Sunday, March 12, 2006

More Spring Arrivals...

(click on image for larger version)

Right now it’s pouring rain, but earlier it was another day of gorgeous spring weather in southern Wisconsin. This morning I decided to head over to Nine Springs and Lake Farm Park to continue practicing with my new digital camera. There were plenty of birds but not many were close enough or willing subjects, like these distant Greater White-fronted Geese on the ice. However, I saw enough in today’s results to know that the Nikon Coolpix 8400 will indeed make a great digiscoping camera.

It’s going to work well for large birds…

(click on image for larger version)

And small ones, too…

(click on image for larger version)

My favorite picture from the morning took considerable time and effort. While making my first lap around the back pond at Nine Springs, I inadvertently flushed a large flock of waterfowl. Several dozen remained, including a male Northern Pintail. To get its picture, one hurdle was that I was on the wrong side of the light. I didn’t want to circle around and take the path along the stream (the shortest route) because three Sandhill Cranes had claimed it. Instead, I decided to go the long way and made a clock-wise circle around the pond to get where I needed to be. No worries, during the walk I would simply continue to bird.

Once close enough to the pond, I configured my tripod for low-angle work by removing the center post and flattening the legs so the scope would only be just a few inches above the ground. I always carry a small screwdriver in my camera pouch so I can make this tripod conversion in the field.

I still needed to advance another 20 yards toward the edge of the pond to have a chance at getting a photograph of the pintail. One wrong move and a hundred dabblers would reward me with failure - wooooooosssshhh! - from the rushing sound of hundreds of wings flapping at once. Actually, it’s still an awesome sight and sound, but something I would have made effort to avoid even if I hadn't been there to digiscope.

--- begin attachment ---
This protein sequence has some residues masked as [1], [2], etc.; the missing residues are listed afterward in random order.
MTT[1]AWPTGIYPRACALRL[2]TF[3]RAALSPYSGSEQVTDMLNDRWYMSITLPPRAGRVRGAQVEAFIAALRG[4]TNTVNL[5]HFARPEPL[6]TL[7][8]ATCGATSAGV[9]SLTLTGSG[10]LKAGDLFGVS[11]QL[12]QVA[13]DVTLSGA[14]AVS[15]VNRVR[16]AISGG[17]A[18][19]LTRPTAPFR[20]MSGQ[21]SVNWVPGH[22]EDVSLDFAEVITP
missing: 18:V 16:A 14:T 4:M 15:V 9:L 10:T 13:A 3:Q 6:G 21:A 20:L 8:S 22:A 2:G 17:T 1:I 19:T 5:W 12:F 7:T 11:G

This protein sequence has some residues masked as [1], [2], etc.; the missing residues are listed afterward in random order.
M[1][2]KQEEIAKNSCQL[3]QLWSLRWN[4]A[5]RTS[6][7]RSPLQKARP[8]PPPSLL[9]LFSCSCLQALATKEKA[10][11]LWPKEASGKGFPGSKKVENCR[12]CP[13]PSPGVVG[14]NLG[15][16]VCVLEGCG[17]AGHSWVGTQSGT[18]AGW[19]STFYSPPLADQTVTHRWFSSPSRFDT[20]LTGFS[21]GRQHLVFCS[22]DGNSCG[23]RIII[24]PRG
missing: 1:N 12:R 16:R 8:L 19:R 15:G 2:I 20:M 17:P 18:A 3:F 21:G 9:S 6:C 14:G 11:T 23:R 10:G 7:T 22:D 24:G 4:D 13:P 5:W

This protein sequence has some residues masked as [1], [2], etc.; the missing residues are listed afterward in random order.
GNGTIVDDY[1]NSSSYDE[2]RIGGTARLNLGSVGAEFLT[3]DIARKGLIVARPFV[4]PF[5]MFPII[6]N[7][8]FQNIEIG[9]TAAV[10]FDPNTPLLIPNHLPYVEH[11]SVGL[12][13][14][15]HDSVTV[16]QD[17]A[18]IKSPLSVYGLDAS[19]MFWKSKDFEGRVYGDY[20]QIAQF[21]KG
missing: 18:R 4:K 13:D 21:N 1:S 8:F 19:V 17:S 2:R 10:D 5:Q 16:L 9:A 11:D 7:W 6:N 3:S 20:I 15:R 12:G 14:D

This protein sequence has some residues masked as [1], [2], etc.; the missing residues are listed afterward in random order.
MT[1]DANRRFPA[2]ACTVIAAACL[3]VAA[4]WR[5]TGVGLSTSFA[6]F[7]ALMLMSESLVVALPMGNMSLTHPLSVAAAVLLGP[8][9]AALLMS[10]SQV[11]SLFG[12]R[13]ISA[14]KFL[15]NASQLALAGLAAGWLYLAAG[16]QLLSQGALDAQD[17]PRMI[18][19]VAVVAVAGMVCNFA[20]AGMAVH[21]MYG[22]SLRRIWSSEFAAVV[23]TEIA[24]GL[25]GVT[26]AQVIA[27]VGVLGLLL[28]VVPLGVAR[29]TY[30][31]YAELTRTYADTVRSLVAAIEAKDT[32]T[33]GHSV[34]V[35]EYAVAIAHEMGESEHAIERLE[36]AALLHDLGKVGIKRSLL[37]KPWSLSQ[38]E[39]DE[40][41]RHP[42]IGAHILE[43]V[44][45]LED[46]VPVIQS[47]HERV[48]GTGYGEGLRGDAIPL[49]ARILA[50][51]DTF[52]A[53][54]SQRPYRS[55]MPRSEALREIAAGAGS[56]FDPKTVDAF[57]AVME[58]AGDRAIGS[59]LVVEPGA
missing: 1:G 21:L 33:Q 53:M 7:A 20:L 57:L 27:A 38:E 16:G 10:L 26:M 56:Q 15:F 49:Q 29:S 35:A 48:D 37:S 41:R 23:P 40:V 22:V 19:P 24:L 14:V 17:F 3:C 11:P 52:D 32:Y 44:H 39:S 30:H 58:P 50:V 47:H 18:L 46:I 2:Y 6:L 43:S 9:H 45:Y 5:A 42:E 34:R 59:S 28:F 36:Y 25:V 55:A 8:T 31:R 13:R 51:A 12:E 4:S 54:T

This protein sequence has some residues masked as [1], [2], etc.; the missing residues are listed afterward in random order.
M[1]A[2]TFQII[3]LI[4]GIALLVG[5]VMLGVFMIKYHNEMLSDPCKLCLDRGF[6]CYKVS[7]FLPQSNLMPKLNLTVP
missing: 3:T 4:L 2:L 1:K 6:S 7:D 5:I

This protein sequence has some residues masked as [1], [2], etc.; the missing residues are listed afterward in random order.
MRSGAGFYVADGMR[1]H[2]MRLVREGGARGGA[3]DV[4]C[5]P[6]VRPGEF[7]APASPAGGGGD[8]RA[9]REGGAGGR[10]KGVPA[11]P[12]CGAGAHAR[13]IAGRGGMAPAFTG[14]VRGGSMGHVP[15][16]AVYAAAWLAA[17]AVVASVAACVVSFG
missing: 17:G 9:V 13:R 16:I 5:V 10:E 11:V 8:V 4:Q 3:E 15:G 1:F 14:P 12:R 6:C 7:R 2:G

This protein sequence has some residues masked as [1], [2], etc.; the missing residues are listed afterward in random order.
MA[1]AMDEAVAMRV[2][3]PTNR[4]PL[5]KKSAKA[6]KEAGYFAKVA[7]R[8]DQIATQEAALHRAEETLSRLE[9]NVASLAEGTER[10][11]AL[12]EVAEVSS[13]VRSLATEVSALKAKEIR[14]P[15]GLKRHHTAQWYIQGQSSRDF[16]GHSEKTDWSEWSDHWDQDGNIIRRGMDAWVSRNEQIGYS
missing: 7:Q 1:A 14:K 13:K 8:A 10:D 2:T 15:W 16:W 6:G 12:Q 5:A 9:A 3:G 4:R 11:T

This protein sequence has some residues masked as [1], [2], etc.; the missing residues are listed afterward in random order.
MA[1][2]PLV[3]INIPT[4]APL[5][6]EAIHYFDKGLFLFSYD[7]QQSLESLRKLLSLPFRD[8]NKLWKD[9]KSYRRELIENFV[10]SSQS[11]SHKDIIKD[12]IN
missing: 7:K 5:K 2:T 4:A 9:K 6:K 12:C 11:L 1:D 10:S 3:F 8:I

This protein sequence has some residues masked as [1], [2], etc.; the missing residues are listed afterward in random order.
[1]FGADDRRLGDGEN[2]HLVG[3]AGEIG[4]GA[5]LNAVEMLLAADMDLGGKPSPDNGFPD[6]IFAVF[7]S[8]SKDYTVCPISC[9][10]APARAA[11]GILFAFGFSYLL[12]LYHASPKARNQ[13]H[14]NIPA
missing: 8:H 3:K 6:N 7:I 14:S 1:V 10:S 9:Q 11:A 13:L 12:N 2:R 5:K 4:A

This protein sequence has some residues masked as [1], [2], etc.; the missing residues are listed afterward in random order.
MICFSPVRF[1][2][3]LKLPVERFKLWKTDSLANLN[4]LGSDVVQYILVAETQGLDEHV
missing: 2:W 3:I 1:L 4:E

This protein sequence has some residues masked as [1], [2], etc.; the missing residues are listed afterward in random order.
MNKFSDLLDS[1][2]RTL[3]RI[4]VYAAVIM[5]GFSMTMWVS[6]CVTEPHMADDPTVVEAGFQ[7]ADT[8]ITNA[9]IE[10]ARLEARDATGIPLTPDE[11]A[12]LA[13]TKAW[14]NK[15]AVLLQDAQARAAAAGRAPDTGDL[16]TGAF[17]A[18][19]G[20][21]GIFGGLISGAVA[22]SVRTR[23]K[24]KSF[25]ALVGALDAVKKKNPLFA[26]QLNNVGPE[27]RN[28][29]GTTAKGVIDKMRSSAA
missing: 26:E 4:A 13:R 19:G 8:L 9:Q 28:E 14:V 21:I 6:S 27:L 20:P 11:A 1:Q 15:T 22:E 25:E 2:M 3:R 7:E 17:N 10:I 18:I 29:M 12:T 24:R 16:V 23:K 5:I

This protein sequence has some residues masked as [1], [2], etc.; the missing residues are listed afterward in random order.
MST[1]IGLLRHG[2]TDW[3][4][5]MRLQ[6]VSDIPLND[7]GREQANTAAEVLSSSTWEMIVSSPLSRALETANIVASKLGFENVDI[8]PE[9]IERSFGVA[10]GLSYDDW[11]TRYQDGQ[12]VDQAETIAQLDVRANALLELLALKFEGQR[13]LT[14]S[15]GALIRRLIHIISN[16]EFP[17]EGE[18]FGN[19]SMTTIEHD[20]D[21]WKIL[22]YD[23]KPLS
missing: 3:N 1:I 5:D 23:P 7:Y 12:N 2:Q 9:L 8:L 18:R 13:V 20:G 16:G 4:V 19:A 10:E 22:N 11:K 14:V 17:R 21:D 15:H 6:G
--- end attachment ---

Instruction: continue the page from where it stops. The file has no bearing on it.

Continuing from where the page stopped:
By belly-crawling and pushing the scope and tripod ahead of me, it took a half an hour to sneak up on the ducks. All I had to do was find an opening between the cattails so I could poke my scope lens through and hopefully come away with a decent picture. On a couple of occasions a few ducks saw my hand go for the shutter button, which momentarily raised the volume of their vocalizations...luckily for my efforts, they remained.

With any kind of wildlife photography, there’s only so much you can control and I wish the composition was a little better, sans foreground obstructions, but I still feel like I got away with a good one. I suppose I could have raised the tripod a little more, but I didn't want to take the increased risk of flushing the birds.
(click on image for larger version)

After taking a dozen or so shots of this beautiful pintail, I slowly scooted back to where I left my fieldguide, gloves, camera pouch and some other items. Soaked and covered with mud, I headed back to the parking lot to dry off in the sun before heading over to Lake Farm Park.

Here are all the bird species I found between the two locations:

Great Blue Heron
Greater White-fronted Goose
Canada Goose
Wood Duck
Gadwall
American Wigeon
American Black Duck
Mallard
Northern Shoveler
Northern Pintail
Green-winged Teal
Ring-necked Duck
Bufflehead
Common Goldeneye
Hooded Merganser
Common Merganser
Northern Harrier
Red-tailed Hawk
Rough-legged Hawk
American Coot
Sandhill Crane
Killdeer
Ring-billed Gull
Herring Gull
Mourning Dove
Great Horned Owl
Red-bellied Woodpecker
Downy Woodpecker
Hairy Woodpecker
Northern Flicker
Blue Jay
Black-capped Chickadee
White-breasted Nuthatch
Brown Creeper
American Robin
European Starling
American Tree Sparrow
Savannah Sparrow
Fox Sparrow
Song Sparrow
White-throated Sparrow
Dark-eyed Junco
Northern Cardinal
Red-winged Blackbird
Rusty Blackbird
Common Grackle
Brown-headed Cowbird
House Finch
American Goldfinch

All images © 2006 Mike McDowell

No comments:

Post a Comment